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Heritage status cry for Sen house

Cooch Behar, Nov. 19: An organisation demanded that the house, where Keshub Chandra Sen used to stay here, be renovated and it be granted heritage status.

The Heritage Society of Cooch Behar raised the demand while observing the 170th birth anniversary of the Hindu reformist of the 19th century in front of the dilapidated house today.

“The house, named after Sen’s second daughter, Sabitri, was used by him during his visits here. We demand that the edifice be renovated and restored and turned into a museum on the reformer’s life and achievements,” said Dwipen Chanda, the society’s president and veteran educationist. He also highlighted Sen’s contribution to the Bengal renaissance and setting up the Brahmo Samaj.

Today, Sabitri Lodge, as it was known during its heyday, is known by residents of the area as bhoot bungalow. Sabitri Devi was married to Raja Nripendranarayan’s cousin, Gajendranarayan, Sr.

Keshub Sen’s elder daughter, Suniti Devi, was married to Nripendranarayan.

The construction of the two-storied building began in 1886 and took just over a year to complete. Sabitri Devi used to take classes on ethics for young boys and girls. In 1908, she also had opened a school for technical education for women in this house and had earlier created the Band of Hope Society for women to fight against alcohol consumption.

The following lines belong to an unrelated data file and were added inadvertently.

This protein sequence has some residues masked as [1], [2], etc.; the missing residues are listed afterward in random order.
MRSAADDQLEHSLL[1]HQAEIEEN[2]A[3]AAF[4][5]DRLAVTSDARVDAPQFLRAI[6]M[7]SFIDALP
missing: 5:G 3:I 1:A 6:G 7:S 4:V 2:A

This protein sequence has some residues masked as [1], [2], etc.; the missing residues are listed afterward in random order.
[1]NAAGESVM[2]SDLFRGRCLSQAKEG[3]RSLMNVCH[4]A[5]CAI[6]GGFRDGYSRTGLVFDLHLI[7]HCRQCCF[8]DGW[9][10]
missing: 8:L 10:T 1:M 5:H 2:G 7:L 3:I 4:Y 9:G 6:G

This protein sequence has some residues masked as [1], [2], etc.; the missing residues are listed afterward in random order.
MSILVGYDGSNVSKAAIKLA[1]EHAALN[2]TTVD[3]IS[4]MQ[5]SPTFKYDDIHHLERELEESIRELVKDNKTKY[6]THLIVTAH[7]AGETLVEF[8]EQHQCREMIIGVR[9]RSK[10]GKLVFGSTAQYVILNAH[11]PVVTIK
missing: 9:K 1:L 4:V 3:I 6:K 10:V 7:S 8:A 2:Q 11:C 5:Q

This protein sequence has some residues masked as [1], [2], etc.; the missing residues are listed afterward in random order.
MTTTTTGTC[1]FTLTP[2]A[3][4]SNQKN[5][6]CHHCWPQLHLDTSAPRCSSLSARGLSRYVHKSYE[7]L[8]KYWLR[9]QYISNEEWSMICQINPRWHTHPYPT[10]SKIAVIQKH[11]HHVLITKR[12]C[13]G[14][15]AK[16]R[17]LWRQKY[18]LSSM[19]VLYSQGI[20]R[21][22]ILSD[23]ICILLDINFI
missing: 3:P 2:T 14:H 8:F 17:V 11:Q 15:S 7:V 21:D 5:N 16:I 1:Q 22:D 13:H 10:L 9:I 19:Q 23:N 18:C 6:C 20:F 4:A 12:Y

Arupjyoti Majumdar, a member of the society and chronicler of the history of the erstwhile princely state, said after the merger of Cooch Behar with Bengal, the building was handed over to the public works department. “The building was then used as the office of the circle inspector of police (headquarters). From 1998, it was converted into a mess for police officers of the rank of inspectors. However, the building gradually fell into disrepair because of neglect and indifference of the district administration.”

One of the inspectors who lives in the mess, Arabinda Acharya, supported the society’s demand. “The building is called a ghost house and we live here in fear of poisonous snakes and scorpions. It needs renovation badly. I fully endorse their demand,” Acharya said.

Rajarshi Biswas, a teacher of history, recalled the contribution Sen and other Brahmo missionaries had for the district. “There was a new awakening among the people of Cooch Behar during the period and this building should be preserved to retain the history,” he said.

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